Just ask the kids: Student surveys and teacher evaluations
By July 1st, Ohio law will require public school districts (charter and district) to establish a teacher evaluation policy. The evaluation policy must conform to a framework that depends half on student growth on test scores and half on classroom observations. Based on these measures, teachers will earn an overall rating: accomplished, proficient, developing, or ineffective.
In our recent survey of superintendents, Ohio’s teacher evaluation policy received mixed reviews. Nearly three out of four (73 percent) said that teacher evaluations would become accepted practice five years hence. And, 42 percent said that teacher evaluations would lead to “fundamental improvement” in the state’s K-12 school system. So, there’s modest optimism toward teacher evaluation.
But there’s undeniable angst about the policy details. Nearly all superintendents (93 percent) think that there will be lawsuits when personnel decisions are based on Ohio’s evaluation framework. And nearly all (86 percent) think that the classroom observation mandate will “put too much pressure on principals.” One superintendent said
“It will over-tax the principals and render them useless. They will need to spend so much time on evaluations, they will not have time for anything else.”
When one looks at the Ohio Department of Education’s website, one can see from whence this sentiment emerges. For example, the “teacher evaluation resource packet,” which operationalizes the classroom observation portion of the policy, clocks in at 22 pages. By simple extrapolation, this suggests a small mountain of paperwork for a principal who supervises 20 teachers.
Is there a better way?
Enter the Measures of Effective Teaching (MET) study, a three-year project sponsored by the Gates Foundation involving 3,000 teachers in 7 school districts. The MET researchers probed whether student perception surveys could be an effective and reliable tool for measuring teacher effectiveness. The study used the Tripod Project survey, developed by Ronald Ferguson of Harvard, which asks students to rate their agreement on 35 or so items related to seven characteristics of an effective teacher. (For the survey items, see pages 12 and 13 of this MET report.)
The researchers found that surveys, if done well, can deliver reliable information that differentiates high- and low-performing teachers. The study finds that:
“Although an individual student may have a less sophisticated understanding of effective instruction than a trained observer, student feedback has two other advantages that contribute to reliability: students see the teacher all year (and, therefore, are less susceptible to lesson to lesson variation), and the measures are averaged over 20 to 75 students, rather than 1 or 2 observers (p. 14).”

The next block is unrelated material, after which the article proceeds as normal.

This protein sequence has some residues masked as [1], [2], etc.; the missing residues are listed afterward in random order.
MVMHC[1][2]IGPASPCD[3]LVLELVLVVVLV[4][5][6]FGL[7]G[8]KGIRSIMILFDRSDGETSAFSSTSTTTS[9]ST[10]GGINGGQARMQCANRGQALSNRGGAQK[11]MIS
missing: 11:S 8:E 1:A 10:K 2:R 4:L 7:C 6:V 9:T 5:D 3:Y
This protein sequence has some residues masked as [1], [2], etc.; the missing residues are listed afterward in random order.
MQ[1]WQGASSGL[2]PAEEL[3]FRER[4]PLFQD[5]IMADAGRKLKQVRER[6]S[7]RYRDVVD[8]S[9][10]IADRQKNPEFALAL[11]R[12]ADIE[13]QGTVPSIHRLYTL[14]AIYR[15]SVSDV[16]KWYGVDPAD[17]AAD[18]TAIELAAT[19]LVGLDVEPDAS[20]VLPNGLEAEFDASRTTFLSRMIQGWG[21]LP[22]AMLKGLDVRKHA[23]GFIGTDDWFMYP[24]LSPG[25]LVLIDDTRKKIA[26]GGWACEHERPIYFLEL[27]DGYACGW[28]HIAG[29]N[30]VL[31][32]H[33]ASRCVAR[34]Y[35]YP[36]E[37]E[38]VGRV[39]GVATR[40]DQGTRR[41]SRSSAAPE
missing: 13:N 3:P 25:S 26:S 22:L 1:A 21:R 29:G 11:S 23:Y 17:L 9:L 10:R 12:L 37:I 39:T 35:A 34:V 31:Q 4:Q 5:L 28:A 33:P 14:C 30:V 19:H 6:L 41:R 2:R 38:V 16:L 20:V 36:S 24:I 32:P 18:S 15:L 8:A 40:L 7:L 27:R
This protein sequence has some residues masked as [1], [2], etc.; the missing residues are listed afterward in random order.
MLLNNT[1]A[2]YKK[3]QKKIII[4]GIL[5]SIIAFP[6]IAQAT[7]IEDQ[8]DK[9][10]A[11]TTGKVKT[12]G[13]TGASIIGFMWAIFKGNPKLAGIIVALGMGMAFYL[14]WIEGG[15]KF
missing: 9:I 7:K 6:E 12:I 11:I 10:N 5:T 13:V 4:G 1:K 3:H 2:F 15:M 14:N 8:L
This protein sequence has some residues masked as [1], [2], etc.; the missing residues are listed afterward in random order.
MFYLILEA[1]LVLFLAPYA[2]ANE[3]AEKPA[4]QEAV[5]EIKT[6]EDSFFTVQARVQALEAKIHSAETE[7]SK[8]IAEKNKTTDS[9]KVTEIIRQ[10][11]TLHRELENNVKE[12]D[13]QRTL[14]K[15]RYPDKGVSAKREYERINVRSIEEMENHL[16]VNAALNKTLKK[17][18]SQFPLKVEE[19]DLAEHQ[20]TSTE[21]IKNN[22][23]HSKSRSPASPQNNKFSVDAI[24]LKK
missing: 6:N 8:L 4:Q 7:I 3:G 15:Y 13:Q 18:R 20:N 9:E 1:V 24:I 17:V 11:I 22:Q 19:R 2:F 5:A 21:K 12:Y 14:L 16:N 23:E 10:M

The MET study concludes succinctly, “students know an effective classroom when they experience one.”
Despite this robust research, some may still think that surveying students in high-stakes evaluations is akin to the inmates running the asylum. One Georgia high school teacher claimed that “kids, number one, don’t have the maturity to do it and, number two, can be quite biased.” The MET study proves that this fear is unfounded. Plus, this isn’t to suggest that teacher evaluations ought to rely wholly on student surveys. In fact, according to the MET researchers, policy makers mustn’t exclude either value-added growth or classroom observation from teacher evaluation. Multiple measures are required.
Many would agree that having an effective teacher in every classroom is a fair and legitimate goal. And, identifying which teachers are effective and which are not—and tying personnel decisions to effectiveness—must happen, in order to achieve this goal.
Measuring teacher effectiveness, however, need not create procedural nightmares for school leaders, lest the bureaucratic costs eat into the benefits of great teaching. Other states, including North Carolina and New York, are implementing student surveys, and Ohio’s policymakers ought to consider mixing surveys into the evaluation framework. If done well, student surveys may be the low-cost and effective relief to the migraines that too many of our school leaders seem to be experiencing per teacher evaluations.
 The Ohio Senate passed an amendment to ORC section 3319.112, the law that governs teacher evaluations. The amdendment reads (underlined): "One factor shall be student academic growth which shall account for fifty thirty-fiveper cent of each evaluation. A school district may attribute an additional percentage to the academic growth factor, not to exceed fifteen per cent of each evaluation."